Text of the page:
Bailey’s mother in law, Susan, opened her arms wide as soon as she saw her. As Bailey ran into them, Susan asked, “How is he doing?” Pulling back, Bailey shook her head in discouragement, “I can’t get through, I don’t know how to reach him”.
Her son had been suffering through a bout of severe depression. Bailey, and the rest of the family were beginning to feel desperate. Conner’s autism complicated the situation, his selective mutism prevented him from speaking to professionals, but all Bailey knew was that they had to get help.
Knowing medication might be an option was tempting, but how autism and antidepressants interact was a mystery to her. Nevertheless, she decided to make the phone call that would save his life.
This subject is near and dear to so many of us, especially in the autism community. Let’s look at this issue, how it can affect families touched by autism, and what can be done to help.
Autism and mental illness
Studies show people with autism are at an increased risk of experiencing depression and anxiety. In fact, according to an article by Victor Ruggieri, people with autism are actually: “four times more likely to develop depression than the general population, it is even considered as the most common mental health condition in people with autism spectrum disorders (ASD).”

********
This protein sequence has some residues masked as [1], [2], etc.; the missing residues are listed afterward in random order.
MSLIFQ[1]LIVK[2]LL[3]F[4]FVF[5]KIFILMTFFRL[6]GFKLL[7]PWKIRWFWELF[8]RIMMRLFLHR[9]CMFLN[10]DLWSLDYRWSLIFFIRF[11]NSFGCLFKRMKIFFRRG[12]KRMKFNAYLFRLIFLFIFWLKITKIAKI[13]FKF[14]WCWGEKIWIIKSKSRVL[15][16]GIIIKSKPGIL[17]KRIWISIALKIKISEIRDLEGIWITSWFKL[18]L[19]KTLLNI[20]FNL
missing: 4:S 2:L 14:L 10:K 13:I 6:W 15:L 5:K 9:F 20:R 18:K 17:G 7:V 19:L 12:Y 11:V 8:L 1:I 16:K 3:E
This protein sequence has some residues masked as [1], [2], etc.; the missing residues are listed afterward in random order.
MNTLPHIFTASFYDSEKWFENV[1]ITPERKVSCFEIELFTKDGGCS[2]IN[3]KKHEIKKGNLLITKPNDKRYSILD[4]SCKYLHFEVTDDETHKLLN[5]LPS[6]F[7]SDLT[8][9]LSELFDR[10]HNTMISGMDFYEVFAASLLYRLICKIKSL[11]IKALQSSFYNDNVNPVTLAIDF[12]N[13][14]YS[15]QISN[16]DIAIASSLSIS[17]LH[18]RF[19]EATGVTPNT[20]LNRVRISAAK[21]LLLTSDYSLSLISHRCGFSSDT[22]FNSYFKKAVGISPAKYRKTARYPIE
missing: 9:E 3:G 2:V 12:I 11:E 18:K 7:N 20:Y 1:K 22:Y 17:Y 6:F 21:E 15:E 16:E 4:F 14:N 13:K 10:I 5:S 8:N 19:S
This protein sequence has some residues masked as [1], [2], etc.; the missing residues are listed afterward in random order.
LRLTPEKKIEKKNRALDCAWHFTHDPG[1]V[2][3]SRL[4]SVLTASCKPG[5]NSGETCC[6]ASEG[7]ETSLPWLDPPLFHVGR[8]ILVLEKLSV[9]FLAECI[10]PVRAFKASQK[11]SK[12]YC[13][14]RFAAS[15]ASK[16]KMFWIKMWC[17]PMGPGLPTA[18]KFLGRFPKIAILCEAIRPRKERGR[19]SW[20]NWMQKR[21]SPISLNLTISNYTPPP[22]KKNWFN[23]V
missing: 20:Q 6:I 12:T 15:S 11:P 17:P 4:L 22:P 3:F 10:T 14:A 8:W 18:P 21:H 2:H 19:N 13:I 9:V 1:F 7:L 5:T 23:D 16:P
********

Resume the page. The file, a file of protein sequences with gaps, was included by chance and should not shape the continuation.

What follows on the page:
This is a serious issue. Part of what makes the process of diagnosing and coming up with an appropriate plan to treat depression in those with autism, is that it can present differently.
Ruggieri continues: “One of the challenges is to recognize the manifestations related to depression in people with ASD, in whom, in general, it is expressed differently in relation to those with typical development. Depression in people with autism can manifest itself with restlessness and insomnia and not with feelings of sadness, so it is essential to be attentive and not justify all behavioral problems to autism.
“Young adults with ASD have higher baseline levels of almost all the depression characteristics listed in the DSM-5, which can lead to overdiagnosis or underreporting of depression. On the other hand, adults with autism have an increased risk of experiencing suicidal thoughts, planning suicide, carrying it out and even dying from suicide. Many of them have a history of depression, harassment and loneliness.”
It is important for us to research, learn about, and watch for signs and symptoms of depression in our loved one with autism spectrum disorder. Depression and anxiety are powerful things. Knowing when and how to help is crucial—and can mean the difference between life and death.